Ban on prison visits in England and Wales breaches children’s rights, say lawyers

The children of prisoners in England and Wales are having their human rights breached by the ban on jail visits and a lack of video contact, lawyers have claimed, as they begin the first step of legal action against the Ministry of Justice.

A 16-month-old baby has had no visual or physical contact with their father for four months during the pandemic, nor has a disabled child with a shortened life expectancy, according to legal letters seen by the Guardian. Both fathers are in HMP Manchester, one serving a sentence of three years and nine months, the other 36 months.

Two other children, aged two and four, have not been able to see their father, who is at Category C HMP Erlestoke in Wiltshire, since 24 March. They have been told when a physical visit resumes on 5 August they will not be able to touch him.

Lawyers working with the three families have said the rules around prison visits breach article 8 of the European convention on human rights and are a failure to properly safeguard the best interests of children under the Children Act 2004.

Prisons stopped all visits on 24 March to try to stop the spread of coronavirus and officials said it was a decision not taken lightly, based on public health needs.

Some prisoners were issued with mobile phones so they could keep up regular contact with their families, and the government minister Lucy Frazer said it keen to maintain close bonds where possible. Video links, however, have been possible only in a small number of prisons.

One of the mothers said: “They have been let down by the government. I hope that we are finally heard and that children with a parent in prison have their right to a family life upheld.”

In the letters before action sent to the Ministry of Justice on Thursday 30 July, they explained how phone contact means nothing for their children who are too young to talk, and they are worried about the long-lasting impact of no face-to face contact with their fathers during the formative stages of their development.

For the child with disabilities, their mother described how they find the phone calls distressing, turning to her to ask “what’s he saying? what’s he saying?”

Clare Evans, of MW solicitors, which issued the letters before claim to the MoJ, said: “Children have a right to enjoy a family life, whether their parents are imprisoned or not.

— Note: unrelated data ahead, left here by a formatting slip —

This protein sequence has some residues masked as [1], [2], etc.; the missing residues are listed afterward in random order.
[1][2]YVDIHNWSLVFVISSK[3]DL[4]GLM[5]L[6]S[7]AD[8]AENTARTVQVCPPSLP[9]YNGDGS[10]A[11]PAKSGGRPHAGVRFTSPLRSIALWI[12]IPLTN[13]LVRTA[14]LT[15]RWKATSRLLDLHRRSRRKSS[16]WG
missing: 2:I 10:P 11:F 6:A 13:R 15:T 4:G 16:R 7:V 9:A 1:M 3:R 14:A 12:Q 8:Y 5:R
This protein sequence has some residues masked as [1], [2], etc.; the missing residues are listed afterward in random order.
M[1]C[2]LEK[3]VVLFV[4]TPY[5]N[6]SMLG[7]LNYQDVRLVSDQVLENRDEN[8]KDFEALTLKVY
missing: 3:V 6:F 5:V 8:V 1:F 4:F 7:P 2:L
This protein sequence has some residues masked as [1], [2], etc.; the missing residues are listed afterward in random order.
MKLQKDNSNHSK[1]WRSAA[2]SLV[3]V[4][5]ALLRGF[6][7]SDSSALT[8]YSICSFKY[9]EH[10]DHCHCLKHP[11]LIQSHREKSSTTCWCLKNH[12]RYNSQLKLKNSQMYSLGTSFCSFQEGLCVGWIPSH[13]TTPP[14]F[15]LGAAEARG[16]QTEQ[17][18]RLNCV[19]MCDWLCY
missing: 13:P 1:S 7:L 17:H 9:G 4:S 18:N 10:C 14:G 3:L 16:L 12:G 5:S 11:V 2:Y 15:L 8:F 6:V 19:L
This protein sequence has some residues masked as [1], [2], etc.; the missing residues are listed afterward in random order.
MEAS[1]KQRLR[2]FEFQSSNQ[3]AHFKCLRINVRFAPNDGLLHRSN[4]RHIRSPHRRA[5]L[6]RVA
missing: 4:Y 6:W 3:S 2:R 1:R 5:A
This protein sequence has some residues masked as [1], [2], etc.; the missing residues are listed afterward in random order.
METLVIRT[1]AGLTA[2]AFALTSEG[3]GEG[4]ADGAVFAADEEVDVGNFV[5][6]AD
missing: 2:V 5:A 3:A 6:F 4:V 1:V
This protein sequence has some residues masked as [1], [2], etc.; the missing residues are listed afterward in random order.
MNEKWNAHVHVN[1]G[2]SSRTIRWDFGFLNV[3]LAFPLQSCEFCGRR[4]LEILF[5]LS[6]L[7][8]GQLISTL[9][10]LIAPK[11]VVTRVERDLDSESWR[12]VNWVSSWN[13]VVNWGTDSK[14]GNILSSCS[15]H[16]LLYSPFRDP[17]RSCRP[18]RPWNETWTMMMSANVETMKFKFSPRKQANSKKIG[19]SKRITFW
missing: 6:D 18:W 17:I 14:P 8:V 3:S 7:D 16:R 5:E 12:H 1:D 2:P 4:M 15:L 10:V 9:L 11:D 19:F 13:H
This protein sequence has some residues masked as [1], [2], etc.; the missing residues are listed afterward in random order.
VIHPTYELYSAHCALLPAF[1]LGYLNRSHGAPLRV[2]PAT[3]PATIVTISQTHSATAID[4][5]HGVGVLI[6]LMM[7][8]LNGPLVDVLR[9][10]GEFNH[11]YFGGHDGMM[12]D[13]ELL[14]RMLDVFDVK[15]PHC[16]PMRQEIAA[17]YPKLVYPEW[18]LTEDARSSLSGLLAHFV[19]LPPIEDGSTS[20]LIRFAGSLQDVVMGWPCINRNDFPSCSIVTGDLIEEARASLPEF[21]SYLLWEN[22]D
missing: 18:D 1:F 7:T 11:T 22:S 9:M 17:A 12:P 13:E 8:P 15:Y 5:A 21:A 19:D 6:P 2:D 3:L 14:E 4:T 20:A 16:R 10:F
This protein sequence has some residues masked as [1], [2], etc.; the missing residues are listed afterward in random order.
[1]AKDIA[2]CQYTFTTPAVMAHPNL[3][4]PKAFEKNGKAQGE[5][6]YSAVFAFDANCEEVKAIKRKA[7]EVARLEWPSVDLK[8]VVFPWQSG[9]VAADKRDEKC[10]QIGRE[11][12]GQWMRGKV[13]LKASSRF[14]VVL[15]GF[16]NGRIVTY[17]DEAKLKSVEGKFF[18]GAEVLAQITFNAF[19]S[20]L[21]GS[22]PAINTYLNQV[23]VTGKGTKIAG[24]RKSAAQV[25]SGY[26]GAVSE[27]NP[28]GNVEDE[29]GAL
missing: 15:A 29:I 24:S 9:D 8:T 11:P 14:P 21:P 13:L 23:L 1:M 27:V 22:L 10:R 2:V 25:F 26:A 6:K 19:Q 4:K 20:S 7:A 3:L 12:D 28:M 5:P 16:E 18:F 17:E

“The ongoing lack of action to protect these forgotten victims is not only of great legal concern, but also morally reprehensible in a society which so values human rights and promotes mental health.”

In a joint statement, barristers Jake Richards and Jonathan Metzer, who are representing the children, said the government was “failing these innocent children”.

HMP Manchester is to allow visits in person from 15 August but not for children under 10, which most of the children in the cases are. They will also be restricted to one per month, and will last a maximum of 45 minutes.

In July, calls were made by MPs on the joint committee on human rights to end the Covid-19 visiting ban on children in England and Wales whose mothers are in prison. They estimated up to 17,000 youngsters may have gone without physical visits during the pandemic.

A Prison Service spokesperson said: “The decision to stop visits was not taken lightly – it was based on public health advice in response to an unprecedented emergency.

“We have introduced secure video calls at more than 50 prisons across the estate, provided more than 1,000 mobile phone handsets, and given extra phone credit to help prisoners maintain important family ties during the pandemic.”

The Ministry of Justice has said it will respond to the letters in due course.

There are secure video calls to 56 prisons and the department is trying to roll out more of this technology across the prisons estate.

The Guardian

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